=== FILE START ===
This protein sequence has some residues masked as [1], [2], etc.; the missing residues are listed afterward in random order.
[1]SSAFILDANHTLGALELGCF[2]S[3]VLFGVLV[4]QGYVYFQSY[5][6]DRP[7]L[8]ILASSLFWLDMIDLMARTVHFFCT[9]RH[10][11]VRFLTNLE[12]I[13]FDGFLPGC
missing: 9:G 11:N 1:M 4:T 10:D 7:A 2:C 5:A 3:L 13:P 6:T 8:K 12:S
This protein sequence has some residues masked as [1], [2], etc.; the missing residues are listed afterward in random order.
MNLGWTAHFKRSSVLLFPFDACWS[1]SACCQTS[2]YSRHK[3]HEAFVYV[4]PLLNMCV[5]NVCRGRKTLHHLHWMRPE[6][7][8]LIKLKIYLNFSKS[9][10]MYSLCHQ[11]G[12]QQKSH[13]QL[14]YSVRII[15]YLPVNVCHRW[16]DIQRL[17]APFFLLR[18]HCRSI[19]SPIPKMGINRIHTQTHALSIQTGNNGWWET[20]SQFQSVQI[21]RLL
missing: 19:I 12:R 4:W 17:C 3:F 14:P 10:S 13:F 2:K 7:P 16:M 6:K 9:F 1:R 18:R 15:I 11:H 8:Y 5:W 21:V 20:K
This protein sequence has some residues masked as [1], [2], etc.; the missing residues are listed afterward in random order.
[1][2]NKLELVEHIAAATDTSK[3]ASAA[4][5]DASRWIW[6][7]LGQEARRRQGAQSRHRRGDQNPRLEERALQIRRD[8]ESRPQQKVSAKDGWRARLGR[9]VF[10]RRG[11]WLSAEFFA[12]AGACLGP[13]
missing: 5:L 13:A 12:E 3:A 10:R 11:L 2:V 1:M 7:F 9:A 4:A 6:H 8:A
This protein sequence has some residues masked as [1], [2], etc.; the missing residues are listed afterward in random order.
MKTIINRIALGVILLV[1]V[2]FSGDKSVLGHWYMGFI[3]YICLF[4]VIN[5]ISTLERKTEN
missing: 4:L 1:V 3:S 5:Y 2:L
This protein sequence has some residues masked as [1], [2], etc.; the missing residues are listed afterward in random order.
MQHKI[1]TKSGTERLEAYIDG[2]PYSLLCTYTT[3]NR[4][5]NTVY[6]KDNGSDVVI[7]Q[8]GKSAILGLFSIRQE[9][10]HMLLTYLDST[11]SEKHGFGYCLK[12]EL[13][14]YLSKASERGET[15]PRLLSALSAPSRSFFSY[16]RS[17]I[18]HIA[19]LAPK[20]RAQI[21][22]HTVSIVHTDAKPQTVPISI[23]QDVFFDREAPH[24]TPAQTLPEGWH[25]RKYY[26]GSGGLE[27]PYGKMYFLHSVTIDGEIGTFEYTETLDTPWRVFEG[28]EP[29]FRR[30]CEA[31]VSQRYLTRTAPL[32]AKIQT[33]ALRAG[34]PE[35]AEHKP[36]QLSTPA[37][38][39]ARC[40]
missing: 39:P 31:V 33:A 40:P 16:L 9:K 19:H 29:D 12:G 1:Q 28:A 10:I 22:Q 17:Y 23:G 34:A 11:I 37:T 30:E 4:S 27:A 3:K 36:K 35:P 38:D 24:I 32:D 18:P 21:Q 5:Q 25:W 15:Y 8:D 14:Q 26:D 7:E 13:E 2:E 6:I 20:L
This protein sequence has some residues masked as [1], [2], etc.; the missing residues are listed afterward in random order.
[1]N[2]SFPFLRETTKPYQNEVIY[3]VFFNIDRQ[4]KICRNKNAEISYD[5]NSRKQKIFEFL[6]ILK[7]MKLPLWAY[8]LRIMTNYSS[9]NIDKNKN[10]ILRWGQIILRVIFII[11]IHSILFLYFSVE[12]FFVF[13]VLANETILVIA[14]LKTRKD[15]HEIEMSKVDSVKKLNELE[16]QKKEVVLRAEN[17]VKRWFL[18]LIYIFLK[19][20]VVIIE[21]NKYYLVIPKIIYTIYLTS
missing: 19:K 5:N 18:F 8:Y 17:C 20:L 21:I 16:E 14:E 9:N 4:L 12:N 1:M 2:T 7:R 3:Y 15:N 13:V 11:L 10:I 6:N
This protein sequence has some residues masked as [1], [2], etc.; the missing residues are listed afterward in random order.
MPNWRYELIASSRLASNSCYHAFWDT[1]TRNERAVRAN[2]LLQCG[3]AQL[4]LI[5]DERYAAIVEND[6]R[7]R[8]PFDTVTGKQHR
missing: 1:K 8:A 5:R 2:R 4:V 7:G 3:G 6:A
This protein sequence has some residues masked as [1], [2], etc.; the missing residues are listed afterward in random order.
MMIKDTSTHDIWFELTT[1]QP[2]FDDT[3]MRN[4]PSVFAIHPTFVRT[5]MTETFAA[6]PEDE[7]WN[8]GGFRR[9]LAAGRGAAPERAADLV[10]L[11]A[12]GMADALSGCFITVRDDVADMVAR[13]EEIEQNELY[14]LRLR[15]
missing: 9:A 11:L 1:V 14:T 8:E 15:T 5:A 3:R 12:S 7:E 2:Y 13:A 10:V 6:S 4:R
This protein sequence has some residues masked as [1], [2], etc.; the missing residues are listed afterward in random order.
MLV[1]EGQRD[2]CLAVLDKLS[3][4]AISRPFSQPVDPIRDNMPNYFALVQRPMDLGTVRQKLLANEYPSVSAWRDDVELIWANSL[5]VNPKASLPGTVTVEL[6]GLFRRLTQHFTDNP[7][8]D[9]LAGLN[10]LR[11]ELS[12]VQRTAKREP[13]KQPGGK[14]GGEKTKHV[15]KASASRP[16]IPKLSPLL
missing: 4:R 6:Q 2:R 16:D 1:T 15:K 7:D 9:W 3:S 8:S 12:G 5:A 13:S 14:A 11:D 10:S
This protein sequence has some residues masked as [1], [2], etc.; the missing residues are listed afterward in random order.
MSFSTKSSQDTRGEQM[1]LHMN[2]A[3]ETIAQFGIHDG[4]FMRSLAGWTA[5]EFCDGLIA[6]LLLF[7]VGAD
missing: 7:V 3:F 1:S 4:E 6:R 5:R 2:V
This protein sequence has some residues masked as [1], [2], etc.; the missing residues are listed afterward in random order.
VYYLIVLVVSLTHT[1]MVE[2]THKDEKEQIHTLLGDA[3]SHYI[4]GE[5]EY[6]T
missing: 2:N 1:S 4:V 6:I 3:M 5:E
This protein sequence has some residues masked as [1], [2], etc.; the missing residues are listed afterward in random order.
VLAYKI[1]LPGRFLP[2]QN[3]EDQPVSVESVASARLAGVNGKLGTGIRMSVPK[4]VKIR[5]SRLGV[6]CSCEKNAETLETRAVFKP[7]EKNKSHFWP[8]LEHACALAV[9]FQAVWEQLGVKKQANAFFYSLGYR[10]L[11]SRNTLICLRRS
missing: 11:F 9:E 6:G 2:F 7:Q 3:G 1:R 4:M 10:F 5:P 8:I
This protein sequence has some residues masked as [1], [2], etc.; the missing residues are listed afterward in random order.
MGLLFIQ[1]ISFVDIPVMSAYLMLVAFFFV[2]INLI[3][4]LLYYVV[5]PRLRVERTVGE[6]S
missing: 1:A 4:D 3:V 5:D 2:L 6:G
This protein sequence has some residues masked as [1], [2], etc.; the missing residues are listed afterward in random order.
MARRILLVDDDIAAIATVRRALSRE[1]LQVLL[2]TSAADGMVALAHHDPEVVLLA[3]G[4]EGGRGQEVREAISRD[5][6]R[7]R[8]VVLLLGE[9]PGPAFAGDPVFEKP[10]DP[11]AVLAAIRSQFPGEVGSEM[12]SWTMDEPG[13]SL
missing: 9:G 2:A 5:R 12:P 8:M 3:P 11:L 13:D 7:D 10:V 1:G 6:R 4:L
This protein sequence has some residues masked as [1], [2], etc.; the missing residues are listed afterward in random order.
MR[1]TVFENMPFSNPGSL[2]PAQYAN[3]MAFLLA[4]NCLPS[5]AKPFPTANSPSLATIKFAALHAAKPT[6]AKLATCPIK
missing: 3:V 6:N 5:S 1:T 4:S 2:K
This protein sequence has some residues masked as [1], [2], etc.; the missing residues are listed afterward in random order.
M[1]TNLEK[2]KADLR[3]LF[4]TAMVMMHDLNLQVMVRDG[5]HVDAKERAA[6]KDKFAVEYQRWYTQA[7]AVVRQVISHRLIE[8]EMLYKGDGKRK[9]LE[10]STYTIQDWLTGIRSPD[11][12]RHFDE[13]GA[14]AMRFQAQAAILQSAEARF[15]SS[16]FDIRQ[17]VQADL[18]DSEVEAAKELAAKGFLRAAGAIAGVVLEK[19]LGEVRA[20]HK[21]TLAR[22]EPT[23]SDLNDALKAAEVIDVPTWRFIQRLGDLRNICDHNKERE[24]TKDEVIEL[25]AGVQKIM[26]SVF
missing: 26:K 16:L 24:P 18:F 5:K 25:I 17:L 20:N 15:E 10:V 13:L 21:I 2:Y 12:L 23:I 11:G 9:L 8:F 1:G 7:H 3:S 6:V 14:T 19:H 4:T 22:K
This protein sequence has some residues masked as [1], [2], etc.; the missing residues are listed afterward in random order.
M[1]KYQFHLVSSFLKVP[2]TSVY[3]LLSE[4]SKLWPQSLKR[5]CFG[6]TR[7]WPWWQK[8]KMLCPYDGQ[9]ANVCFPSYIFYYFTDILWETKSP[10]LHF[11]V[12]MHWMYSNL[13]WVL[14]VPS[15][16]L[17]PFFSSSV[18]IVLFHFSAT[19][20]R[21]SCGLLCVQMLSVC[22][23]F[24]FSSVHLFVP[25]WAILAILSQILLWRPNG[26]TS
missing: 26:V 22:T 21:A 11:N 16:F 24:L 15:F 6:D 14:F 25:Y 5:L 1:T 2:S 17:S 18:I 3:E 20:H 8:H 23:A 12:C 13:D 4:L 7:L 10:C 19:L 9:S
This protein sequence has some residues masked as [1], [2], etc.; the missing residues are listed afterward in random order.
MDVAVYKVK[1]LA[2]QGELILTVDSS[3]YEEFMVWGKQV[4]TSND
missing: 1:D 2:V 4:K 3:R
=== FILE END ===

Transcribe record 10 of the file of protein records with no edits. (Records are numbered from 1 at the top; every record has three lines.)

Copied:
This protein sequence has some residues masked as [1], [2], etc.; the missing residues are listed afterward in random order.
MSFSTKSSQDTRGEQM[1]LHMN[2]A[3]ETIAQFGIHDG[4]FMRSLAGWTA[5]EFCDGLIA[6]LLLF[7]VGAD
missing: 7:V 3:F 1:S 4:E 6:R 5:R 2:V